Moving beyond the immediate response to the pandemic, a major issue for the EU will be the roll out of the green new deal with ambitious carbon emission targets for member states that will force Ireland to greatly improve on previous efforts.

The constant EU drive to play a more proactive role in taxation either through a digital tax or by attempting to harmonise corporate tax rates will always be in the background. We in Ireland often feel we get excess attention in this regard. The majority of EU member states have corporation taxes lower than the EU average while Ireland’s 12.5 per cent is nowhere near the lowest: corporation tax in Hungary for example is just 9 per cent.

The newly agreed EU budget for the next seven years will begin to be allocated and Ireland will join with traditional allies like France and Spain to ensure that the Common Agricultural Policy is not cut and the focus remains on the important family farm. Ireland and France have always worked in concert in this area and it has been very much to both countries benefit as both maintain thriving Agrifood sectors.

Two areas where Ireland often feels removed in terms of EU policy will also be likely to dominate in coming years and that is defence and migration; the two are linked.

When European defence and security policy is discussed, a number of Irish politicians love to use this as an excuse to warn against an EU army and deride the militarisation of the EU.

Frankly, by doing this, critics miss the point. The threats to the EU are very real, very contemporary and the notion that Irish men and women could be conscripted into an EU army and shipped overseas is the very worst form of scaremongering.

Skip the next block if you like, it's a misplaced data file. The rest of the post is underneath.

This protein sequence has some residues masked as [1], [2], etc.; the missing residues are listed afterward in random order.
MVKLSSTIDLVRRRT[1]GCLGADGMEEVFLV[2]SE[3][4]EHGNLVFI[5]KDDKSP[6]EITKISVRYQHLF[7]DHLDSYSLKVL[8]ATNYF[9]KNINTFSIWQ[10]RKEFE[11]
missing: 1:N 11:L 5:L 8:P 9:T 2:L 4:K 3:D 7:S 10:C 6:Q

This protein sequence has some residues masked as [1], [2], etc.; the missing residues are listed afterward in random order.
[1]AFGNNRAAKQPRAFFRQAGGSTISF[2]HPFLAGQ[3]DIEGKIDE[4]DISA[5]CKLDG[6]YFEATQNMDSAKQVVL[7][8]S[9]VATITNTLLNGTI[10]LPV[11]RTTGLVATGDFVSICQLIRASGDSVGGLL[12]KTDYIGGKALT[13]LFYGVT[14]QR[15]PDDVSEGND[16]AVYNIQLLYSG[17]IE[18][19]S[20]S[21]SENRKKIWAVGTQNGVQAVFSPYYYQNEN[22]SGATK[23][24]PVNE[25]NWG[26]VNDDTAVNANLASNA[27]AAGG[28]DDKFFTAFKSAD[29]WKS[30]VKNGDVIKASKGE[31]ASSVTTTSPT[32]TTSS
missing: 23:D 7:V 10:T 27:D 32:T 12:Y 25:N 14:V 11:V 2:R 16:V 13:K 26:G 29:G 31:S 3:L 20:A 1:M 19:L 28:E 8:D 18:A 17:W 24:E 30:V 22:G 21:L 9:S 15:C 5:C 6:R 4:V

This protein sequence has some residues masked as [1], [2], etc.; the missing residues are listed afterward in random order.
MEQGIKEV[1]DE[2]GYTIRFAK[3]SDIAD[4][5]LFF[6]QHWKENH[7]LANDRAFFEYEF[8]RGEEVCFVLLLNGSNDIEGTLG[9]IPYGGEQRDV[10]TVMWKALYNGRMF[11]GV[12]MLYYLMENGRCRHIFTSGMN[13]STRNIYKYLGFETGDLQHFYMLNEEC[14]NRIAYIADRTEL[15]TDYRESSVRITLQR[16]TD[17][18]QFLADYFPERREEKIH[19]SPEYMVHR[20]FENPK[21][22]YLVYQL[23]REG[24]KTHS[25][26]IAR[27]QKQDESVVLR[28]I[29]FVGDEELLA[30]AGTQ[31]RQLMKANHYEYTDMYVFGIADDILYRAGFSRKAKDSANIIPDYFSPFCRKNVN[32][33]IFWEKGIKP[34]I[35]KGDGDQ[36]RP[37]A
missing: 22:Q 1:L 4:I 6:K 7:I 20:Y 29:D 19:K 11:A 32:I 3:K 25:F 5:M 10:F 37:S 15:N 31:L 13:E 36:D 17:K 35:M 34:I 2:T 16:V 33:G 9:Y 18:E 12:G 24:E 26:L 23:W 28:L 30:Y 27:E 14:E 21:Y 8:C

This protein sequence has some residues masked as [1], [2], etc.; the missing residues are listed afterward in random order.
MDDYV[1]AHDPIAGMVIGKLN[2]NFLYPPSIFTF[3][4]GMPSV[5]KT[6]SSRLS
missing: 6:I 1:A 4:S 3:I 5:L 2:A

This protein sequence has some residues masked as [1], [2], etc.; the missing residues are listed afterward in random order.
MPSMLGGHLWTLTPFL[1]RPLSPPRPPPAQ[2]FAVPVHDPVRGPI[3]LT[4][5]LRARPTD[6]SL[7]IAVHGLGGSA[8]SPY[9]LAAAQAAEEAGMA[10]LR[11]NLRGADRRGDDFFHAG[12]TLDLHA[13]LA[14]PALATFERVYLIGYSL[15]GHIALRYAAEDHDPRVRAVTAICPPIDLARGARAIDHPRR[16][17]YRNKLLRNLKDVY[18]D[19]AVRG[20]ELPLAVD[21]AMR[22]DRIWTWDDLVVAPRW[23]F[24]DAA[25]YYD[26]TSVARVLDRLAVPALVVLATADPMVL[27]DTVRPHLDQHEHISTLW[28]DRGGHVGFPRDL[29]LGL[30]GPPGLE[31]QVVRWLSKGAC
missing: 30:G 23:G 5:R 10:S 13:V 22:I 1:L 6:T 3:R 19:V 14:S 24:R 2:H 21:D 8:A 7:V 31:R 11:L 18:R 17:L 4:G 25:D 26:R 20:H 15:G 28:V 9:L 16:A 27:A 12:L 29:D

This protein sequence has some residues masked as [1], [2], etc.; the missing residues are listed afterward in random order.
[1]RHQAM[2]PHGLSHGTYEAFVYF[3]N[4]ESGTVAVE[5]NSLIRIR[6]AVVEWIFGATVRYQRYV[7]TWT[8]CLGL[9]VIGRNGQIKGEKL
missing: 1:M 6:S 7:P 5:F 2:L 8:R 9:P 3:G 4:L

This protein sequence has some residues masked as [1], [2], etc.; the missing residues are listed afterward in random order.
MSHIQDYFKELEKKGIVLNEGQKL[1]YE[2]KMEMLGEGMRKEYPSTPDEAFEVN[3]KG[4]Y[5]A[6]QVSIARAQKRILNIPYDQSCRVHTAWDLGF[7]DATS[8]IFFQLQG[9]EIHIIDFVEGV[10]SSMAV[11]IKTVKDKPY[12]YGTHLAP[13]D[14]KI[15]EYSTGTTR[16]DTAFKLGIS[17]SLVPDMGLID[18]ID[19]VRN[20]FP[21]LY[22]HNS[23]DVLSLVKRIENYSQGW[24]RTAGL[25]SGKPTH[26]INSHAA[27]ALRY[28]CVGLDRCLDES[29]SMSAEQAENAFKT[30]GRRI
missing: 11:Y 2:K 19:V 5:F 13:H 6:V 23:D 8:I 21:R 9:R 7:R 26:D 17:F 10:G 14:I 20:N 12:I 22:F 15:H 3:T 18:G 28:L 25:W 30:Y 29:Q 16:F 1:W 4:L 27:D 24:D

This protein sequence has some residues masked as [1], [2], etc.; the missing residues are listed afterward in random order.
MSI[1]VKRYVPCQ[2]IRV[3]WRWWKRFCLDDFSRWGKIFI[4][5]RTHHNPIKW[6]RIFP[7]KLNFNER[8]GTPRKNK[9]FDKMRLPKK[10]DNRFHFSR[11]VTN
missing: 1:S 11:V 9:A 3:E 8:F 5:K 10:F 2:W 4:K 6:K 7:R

Rather the clear threats of cyber attack, misinformation and interruptions in energy supply by state and non state actors require a coordinated EU response.

The terrorist attacks in Nice, Berlin and Paris also drove the EU’s approach to this. Information sharing and cooperation between our police forces are readily accepted, we need to be prepared to engage our defence forces with our European partners too. As a neutral country, we will still have a massive role to play and cooperation with other neutral EU countries like Sweden and Finland in the Nordic battle groups will need to be expanded.

One area where the Irish naval service, in particular, has served with distinction in recent years has been in dealing with the migration and refugee crisis in the Mediterranean.

Dealing with this will continue to be a dominant focus for many continental EU countries but geography means Ireland simply does not have as much skin in the game, although we do have serious responsibilities.

There are many more important issues like the rule of law crisis in certain EU countries, the EU’s ambitious plans for Africa, the situation in Belarus, the rise of populism and the deep recession caused by Covid-19 that will occupy the minds of EU leaders shortly.

Brexit will continue to make noise in the UK and to a lesser extent here but we should not lose focus that there is much more for Ireland to concentrate on when it comes to the work of the EU.

Neale Richmond is the Fine Gael TD for Dublin Rathdown.